April 6, 2012

Pitts always thinking about tomorrow

Kevin McCarthy
 

Similar to that General Electric catchphrase of yore, progress is the most important product for young basketball players. In that context, meet improvement prototype Elliot Pitts.

photo of Elliott Pitts

It's all coming together for the De La Salle (DLS) junior and Bay Area Hoosier talent. As a natural development, he's grown a couple of inches to the 6-foot-5/6-foot-6 range but the advancement towards reaching his skills potential has come through the proverbial time in a gym. His effort has resulted in the first team All-East Bay Athletic League honoree dramatically extending his effect on the court.

"A year ago, my role was to score six or seven points a game and rebound," Pitts explained. "I didn't need to score so much."

He continued, "This season, a lot has changed. I was at 16-17 points a game because we graduated some players and I worked on my game and improved my shot."

As for next season, "I really understand what I need to do. Earlier, I didn't have a leadership role but next year, I'm the main guy. I need to be a leader on and off the court. I lead more with my actions but I'm working on my vocal skills, in letting teammates know what they are doing right and wrong."

Growth has been the key.

Asked to compare himself personally as a freshman entering high school and now as a senior-to-be, Pitts said "my people skills have definitely gotten a lot better. I was kind of shy as a freshman but now I excel in speaking with teachers and coaches."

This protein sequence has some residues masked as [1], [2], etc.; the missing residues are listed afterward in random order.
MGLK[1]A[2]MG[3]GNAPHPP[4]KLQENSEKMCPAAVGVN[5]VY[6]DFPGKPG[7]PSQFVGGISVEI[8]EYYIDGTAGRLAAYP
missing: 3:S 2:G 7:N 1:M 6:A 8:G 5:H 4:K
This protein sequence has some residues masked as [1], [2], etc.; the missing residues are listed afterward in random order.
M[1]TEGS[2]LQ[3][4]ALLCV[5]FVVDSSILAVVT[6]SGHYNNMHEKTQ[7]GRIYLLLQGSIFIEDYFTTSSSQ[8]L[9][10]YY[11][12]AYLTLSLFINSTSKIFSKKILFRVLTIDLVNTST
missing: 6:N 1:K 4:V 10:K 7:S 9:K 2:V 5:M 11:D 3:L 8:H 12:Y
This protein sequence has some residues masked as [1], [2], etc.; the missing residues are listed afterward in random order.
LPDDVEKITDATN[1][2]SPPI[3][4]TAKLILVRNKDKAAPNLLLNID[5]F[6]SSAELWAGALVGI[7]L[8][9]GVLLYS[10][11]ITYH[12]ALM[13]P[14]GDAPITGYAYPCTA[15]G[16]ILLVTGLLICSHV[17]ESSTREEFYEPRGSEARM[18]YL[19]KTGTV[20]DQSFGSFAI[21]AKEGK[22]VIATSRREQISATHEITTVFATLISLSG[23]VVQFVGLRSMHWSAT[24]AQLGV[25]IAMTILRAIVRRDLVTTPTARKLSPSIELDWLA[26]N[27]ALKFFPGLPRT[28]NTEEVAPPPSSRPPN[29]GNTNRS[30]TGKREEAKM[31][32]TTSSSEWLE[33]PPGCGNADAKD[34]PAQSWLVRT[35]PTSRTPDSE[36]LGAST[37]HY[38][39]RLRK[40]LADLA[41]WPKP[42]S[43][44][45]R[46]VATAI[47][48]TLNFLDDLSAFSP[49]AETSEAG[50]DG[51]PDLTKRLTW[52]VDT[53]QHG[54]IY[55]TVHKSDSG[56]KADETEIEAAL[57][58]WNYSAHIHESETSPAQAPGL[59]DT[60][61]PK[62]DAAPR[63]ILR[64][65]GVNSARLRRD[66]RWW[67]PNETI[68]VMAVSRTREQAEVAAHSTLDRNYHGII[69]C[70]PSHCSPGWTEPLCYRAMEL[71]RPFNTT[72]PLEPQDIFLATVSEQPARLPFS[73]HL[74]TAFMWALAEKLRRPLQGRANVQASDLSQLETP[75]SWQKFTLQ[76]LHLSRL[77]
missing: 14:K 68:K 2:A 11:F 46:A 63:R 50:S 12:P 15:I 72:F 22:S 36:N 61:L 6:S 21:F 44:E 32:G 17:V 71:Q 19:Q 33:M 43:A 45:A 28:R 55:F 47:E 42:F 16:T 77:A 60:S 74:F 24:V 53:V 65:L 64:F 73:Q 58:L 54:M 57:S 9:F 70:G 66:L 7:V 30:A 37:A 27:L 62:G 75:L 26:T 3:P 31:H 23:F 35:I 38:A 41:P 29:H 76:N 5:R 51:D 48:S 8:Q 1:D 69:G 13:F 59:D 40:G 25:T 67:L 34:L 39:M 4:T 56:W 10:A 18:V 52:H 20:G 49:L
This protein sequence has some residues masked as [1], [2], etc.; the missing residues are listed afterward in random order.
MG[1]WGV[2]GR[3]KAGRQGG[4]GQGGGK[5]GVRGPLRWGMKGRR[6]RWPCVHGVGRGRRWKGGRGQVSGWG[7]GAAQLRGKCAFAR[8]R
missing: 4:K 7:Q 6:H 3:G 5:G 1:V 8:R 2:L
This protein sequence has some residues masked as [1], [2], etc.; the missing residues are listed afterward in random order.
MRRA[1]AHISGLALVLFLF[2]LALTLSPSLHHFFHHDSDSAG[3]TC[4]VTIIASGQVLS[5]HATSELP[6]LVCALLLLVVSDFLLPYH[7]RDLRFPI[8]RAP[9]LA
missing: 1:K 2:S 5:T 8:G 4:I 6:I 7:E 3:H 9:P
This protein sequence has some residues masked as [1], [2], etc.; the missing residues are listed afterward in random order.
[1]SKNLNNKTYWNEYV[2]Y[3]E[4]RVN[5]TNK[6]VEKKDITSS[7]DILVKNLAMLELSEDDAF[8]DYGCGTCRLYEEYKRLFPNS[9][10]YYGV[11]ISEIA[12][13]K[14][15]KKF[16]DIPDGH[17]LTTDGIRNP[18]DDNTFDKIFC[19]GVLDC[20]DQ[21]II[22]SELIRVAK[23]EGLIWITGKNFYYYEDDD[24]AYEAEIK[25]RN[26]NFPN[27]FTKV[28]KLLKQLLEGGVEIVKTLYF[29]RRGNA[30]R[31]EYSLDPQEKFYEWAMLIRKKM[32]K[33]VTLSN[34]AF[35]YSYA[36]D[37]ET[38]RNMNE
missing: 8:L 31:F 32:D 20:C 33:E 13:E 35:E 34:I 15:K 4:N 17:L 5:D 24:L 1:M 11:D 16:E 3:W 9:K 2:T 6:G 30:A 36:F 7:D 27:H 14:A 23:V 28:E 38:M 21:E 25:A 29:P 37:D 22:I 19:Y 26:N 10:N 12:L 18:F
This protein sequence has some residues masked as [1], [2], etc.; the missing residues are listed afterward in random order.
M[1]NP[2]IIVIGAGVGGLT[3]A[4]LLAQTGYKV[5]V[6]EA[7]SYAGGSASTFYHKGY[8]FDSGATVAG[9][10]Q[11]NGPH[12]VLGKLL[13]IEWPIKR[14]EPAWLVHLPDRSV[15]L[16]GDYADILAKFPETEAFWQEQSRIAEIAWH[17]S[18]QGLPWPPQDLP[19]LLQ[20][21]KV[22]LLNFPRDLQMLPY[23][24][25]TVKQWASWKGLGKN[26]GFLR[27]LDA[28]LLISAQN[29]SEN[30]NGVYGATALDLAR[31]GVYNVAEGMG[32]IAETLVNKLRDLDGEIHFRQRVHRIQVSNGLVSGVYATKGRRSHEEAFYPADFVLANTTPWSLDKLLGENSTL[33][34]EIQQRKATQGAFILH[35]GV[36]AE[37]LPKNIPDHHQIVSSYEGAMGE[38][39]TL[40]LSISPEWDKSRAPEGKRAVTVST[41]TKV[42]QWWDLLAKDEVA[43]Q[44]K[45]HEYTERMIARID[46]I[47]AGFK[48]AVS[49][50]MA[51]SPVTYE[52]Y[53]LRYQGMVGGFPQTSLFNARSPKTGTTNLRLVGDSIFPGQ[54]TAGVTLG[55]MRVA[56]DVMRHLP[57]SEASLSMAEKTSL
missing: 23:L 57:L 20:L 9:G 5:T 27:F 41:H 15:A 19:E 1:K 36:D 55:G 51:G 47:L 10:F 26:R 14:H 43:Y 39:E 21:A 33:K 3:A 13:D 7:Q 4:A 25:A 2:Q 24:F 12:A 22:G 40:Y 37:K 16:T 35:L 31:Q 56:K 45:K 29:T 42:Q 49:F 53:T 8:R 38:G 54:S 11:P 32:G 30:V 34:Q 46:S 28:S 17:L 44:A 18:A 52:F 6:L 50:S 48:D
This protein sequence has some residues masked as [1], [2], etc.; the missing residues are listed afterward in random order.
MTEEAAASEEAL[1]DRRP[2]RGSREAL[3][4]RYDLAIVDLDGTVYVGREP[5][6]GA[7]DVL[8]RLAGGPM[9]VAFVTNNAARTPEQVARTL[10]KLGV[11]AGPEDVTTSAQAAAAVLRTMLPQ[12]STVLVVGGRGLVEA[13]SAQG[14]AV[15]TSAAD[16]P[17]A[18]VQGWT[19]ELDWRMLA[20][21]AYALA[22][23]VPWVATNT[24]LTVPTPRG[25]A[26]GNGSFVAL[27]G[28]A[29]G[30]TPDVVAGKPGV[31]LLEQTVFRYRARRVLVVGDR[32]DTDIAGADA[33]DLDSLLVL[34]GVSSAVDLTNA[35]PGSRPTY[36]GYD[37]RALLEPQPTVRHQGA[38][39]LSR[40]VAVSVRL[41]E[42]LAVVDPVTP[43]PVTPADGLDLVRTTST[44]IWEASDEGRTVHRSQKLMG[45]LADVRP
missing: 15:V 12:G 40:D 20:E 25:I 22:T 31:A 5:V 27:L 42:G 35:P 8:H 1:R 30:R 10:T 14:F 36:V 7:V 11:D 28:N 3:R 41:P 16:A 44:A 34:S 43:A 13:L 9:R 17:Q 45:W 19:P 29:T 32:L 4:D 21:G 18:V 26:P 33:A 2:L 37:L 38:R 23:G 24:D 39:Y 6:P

But he also possesses a hunger, the factor that is the motor to his development.

As Pitts simply says, "I want to be one of the best."

On this subject, Philippe Doherty, the co-coach of the Hoosiers is straightforward in assessing his player's reach.

"Elliott has been a one, two, three and four in high school, he'll be a one and a two at the next level and a one in the NBA."

California, Georgetown, UCLA and Arizona State are just a few of the long list of Pitts' suitors who would likely concur with such an assessment.

Doherty added, "Elliott is efficient offensively -- he doesn't require a lot of shots to score his points. Plus, he can really pass and has great vision, and he's also grown and gotten really long."

Pitts credits a multitude of factors and people behind the development.

"My parents have always played a big role," he acknowledged. "They both played college basketball and my Dad played [professionally] overseas. When I can't get to the De La Salle gym, they help in finding one to practice in and they'll also rebound for me when I'm working on my shooting."

Being a member of the Frank Allocco brigade at DLS has also aided in Pitts' preparation for the next step up.

"We don't take bad shots," he explained. "We shoot when our offense has gotten us open or there's just no one around us."

Plus, Pitts does something that is not exactly a mainstay in prep hoops, winter, spring or summer.

"I make it an emphasis to play defense, even in AAU ball," he said, obviously a carryover from his high school season where fundamentals are commandments.

About all those colleges in pursuit, Pitts has specific ideas on what he is looking for: "I want to connect with all of my coaches, play in a style suited for my skills and, although I want to play in the NBA , I want to go to a college where I will have [employment] opportunities afterwards."

So why roundball and not another sport or sports for Pitts?

His answer: "I also played a little football and some soccer but basketball stuck with me because I thought I could excel in it."

If the NBA doesn't work out for some reason, it sounds like Pitts has a future in forecasting.